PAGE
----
In his May Publisher’s letter, John M. Phillips ruminates on the world returning to normal, and how in some ways it shouldn’t.
Lives matter. Yes, that’s true. But adding an adjective or descriptor seems to make people upset or think it’s somehow escalating one life over another. It is not. However, even though (all) lives matter, (all) lives are not treated the same.
The preamble to the Declaration of Independence is easy to believe, “We hold these truths to be self-evident, that all men are created equal…” It sounds nice, but our forefathers didn’t believe it then. Many don’t believe it now. They will say they believe it, and probably believe they believe it.
Some talk about being “color blind.” Even referring back to the Declaration of Independence, Abraham Lincoln later said, “Four score and seven years ago our fathers brought forth on this continent, a new nation, conceived in Liberty, and dedicated to the proposition that all men are created equal.” Proposition? Lincoln knew we hadn’t quite gotten there yet. We are now 12 score and five years into this country and still have significant issues. The disadvantage is baked in. It always has been.
No one raises their hand and says, “Yes, I am closed minded.” It’s largely a product of upbringing. It was a product of my own upbringing. I was so tightly rolling around in my bubble believing in the birthright of equality, such that we all had the same opportunity and all were competing from the same starting line. And my sheltered life proved to me that it was true. As a white male, few told me no. Doors weren’t permanently sealed shut. Even though my family fought to stay afloat in the middle class, our bubbles––and privilege––escaped our conscience.
Jordan Davis freed me. Kalil McCoy rescued me. Greg Hill saved me. These families became my family and taught me it’s not good enough to be safe in a bubble. It’s not fulfilling that proposition by being “blind” to color and race. In fact, we must embrace it. We must step into someone else’s bubble.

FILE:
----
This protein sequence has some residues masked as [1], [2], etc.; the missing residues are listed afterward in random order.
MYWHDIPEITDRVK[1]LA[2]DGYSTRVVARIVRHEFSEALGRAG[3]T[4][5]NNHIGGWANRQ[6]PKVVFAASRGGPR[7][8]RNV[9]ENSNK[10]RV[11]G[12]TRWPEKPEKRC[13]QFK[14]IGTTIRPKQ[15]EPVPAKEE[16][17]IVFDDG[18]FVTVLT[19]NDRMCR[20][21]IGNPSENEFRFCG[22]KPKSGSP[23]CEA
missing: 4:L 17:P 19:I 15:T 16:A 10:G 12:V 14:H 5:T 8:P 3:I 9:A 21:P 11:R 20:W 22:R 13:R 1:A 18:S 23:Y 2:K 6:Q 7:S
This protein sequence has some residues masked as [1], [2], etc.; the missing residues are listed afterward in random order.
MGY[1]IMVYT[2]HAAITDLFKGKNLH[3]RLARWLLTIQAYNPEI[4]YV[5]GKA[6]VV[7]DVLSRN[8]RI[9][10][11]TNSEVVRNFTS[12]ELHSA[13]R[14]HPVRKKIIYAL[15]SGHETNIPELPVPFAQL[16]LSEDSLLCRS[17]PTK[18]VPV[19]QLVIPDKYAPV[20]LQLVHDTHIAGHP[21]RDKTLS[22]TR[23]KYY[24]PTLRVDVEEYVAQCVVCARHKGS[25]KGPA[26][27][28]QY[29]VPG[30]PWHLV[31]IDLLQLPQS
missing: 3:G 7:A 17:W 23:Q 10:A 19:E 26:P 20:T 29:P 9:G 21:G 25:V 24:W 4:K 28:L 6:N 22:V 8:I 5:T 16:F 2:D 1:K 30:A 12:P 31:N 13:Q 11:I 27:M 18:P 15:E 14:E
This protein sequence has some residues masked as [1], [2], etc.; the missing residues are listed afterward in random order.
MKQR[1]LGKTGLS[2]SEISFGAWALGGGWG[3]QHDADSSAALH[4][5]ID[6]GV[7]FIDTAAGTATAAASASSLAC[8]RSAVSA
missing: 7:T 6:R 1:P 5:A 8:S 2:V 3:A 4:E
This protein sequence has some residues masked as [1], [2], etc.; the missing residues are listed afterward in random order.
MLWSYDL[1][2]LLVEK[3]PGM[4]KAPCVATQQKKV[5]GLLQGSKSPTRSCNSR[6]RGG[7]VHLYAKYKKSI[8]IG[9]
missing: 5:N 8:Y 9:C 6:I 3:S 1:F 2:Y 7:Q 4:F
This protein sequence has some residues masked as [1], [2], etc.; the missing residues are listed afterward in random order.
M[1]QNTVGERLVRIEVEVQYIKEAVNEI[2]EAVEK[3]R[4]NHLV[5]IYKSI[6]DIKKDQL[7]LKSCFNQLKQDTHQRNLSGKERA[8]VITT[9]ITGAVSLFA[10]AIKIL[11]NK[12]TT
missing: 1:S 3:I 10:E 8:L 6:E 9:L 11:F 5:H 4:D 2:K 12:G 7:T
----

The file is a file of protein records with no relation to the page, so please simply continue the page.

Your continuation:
Atticus Finch, the lawyer from To Kill A Mockingbird tells his daughter, Scout, “You never really understand a person until you consider things from his point of view… until you climb into his skin and walk around in it.”
Recently, we all spent nine minutes walking around in George Floyd’s skin, as we watched a knee remain on his neck minute after minute. If you’ve been to the Smithsonian’s National Museum of African American History and Culture, you can experience walking in the skin of Emmett Till, a black teenager who was brutally killed for whistling at a white woman. His mother demanded an open casket so all could see something that certainly isn’t “self-evident.” All museums matter, but that museum, not unlike the Holocaust Museum, will show why we must lift each other up. We are not, nor have we ever been, treated the same. The systems upon which this country was built are not level. It is not right to stay in a bubble, believing you are blind to color. It strips you of a daily opportunity to actually realize we are beautiful together, but we are even more radiant if we understand that togetherness requires sacrifice and understanding at a level that requires us to be so introspective of something we might not like to see.
When that line was first written, “We hold these truths to be self-evident, that all men are created equal…” it originally said, “We hold these truths to be SACRED and UNDENIABLE, that all men are created equal…” But equality has never been incapable of denial, and it certainly has never been held to the standard of Godliness. That is our mission. That is our calling. Equality must not be subjective. It must be objective. We have a long way to go, but please walk with me, Kalil, Greg, Jordan and so many others who truly need you more than you ever could imagine.